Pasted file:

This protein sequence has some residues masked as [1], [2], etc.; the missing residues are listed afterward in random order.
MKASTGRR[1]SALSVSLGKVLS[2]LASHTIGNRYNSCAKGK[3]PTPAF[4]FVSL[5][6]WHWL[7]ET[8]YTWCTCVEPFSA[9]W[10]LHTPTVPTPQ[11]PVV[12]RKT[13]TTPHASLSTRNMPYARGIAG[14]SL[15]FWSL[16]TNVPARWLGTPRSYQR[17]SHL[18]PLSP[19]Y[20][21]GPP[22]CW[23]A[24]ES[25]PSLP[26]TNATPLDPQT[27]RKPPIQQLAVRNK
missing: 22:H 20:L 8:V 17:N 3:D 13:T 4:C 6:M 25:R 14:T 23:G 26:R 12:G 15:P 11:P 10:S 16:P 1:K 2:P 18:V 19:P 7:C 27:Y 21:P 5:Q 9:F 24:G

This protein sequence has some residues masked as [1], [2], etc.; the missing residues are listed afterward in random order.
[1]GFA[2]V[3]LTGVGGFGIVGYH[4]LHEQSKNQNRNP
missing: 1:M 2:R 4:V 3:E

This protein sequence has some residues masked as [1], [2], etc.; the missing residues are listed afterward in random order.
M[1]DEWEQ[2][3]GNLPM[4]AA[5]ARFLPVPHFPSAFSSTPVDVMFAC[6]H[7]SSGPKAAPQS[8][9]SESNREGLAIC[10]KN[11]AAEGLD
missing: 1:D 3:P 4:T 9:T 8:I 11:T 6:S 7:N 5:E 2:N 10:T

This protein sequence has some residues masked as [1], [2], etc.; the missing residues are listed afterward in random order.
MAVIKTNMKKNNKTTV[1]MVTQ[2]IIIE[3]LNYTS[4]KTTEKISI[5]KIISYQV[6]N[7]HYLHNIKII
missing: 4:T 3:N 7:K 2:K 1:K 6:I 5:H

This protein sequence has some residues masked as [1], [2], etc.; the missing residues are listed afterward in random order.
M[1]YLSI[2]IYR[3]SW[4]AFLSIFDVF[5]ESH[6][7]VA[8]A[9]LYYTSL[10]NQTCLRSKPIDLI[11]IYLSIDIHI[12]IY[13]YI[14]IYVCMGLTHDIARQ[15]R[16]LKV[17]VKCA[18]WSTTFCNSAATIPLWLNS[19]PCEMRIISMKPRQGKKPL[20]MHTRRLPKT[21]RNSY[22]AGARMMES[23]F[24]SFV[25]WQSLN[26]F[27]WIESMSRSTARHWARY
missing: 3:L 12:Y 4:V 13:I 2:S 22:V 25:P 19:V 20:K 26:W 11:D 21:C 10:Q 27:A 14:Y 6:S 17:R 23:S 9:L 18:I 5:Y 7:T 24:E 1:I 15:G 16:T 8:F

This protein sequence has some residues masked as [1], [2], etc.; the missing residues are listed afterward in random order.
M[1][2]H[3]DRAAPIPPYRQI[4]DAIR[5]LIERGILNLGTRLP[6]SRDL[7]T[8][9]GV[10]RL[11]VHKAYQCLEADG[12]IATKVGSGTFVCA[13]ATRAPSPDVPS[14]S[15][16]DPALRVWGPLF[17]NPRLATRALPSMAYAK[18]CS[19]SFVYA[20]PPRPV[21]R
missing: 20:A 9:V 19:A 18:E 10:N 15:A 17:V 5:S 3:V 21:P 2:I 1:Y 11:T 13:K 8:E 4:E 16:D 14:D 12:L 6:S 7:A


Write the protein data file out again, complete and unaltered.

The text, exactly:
This protein sequence has some residues masked as [1], [2], etc.; the missing residues are listed afterward in random order.
MKASTGRR[1]SALSVSLGKVLS[2]LASHTIGNRYNSCAKGK[3]PTPAF[4]FVSL[5][6]WHWL[7]ET[8]YTWCTCVEPFSA[9]W[10]LHTPTVPTPQ[11]PVV[12]RKT[13]TTPHASLSTRNMPYARGIAG[14]SL[15]FWSL[16]TNVPARWLGTPRSYQR[17]SHL[18]PLSP[19]Y[20][21]GPP[22]CW[23]A[24]ES[25]PSLP[26]TNATPLDPQT[27]RKPPIQQLAVRNK
missing: 22:H 20:L 8:V 17:N 3:D 13:T 4:C 6:M 25:R 14:T 23:G 26:R 12:G 15:P 11:P 10:S 16:P 1:K 2:P 18:V 19:P 7:C 27:Y 21:P 5:Q 9:F 24:G

This protein sequence has some residues masked as [1], [2], etc.; the missing residues are listed afterward in random order.
[1]GFA[2]V[3]LTGVGGFGIVGYH[4]LHEQSKNQNRNP
missing: 1:M 2:R 4:V 3:E

This protein sequence has some residues masked as [1], [2], etc.; the missing residues are listed afterward in random order.
M[1]DEWEQ[2][3]GNLPM[4]AA[5]ARFLPVPHFPSAFSSTPVDVMFAC[6]H[7]SSGPKAAPQS[8][9]SESNREGLAIC[10]KN[11]AAEGLD
missing: 1:D 3:P 4:T 9:T 8:I 11:T 6:S 7:N 5:E 2:N 10:T

This protein sequence has some residues masked as [1], [2], etc.; the missing residues are listed afterward in random order.
MAVIKTNMKKNNKTTV[1]MVTQ[2]IIIE[3]LNYTS[4]KTTEKISI[5]KIISYQV[6]N[7]HYLHNIKII
missing: 4:T 3:N 7:K 2:K 1:K 6:I 5:H

This protein sequence has some residues masked as [1], [2], etc.; the missing residues are listed afterward in random order.
M[1]YLSI[2]IYR[3]SW[4]AFLSIFDVF[5]ESH[6][7]VA[8]A[9]LYYTSL[10]NQTCLRSKPIDLI[11]IYLSIDIHI[12]IY[13]YI[14]IYVCMGLTHDIARQ[15]R[16]LKV[17]VKCA[18]WSTTFCNSAATIPLWLNS[19]PCEMRIISMKPRQGKKPL[20]MHTRRLPKT[21]RNSY[22]AGARMMES[23]F[24]SFV[25]WQSLN[26]F[27]WIESMSRSTARHWARY
missing: 3:L 12:Y 4:V 13:I 2:S 22:V 25:P 19:V 20:K 26:W 11:D 21:C 10:Q 27:A 14:Y 6:S 17:R 23:S 9:L 18:I 5:Y 7:T 24:E 1:I 15:G 16:T 8:F

This protein sequence has some residues masked as [1], [2], etc.; the missing residues are listed afterward in random order.
M[1][2]H[3]DRAAPIPPYRQI[4]DAIR[5]LIERGILNLGTRLP[6]SRDL[7]T[8][9]GV[10]RL[11]VHKAYQCLEADG[12]IATKVGSGTFVCA[13]ATRAPSPDVPS[14]S[15][16]DPALRVWGPLF[17]NPRLATRALPSMAYAK[18]CS[19]SFVYA[20]PPRPV[21]R
missing: 20:A 9:V 19:A 18:E 10:N 15:A 17:V 5:S 3:V 21:P 2:I 1:Y 11:T 13:K 8:E 4:E 16:D 14:D 12:L 6:S 7:A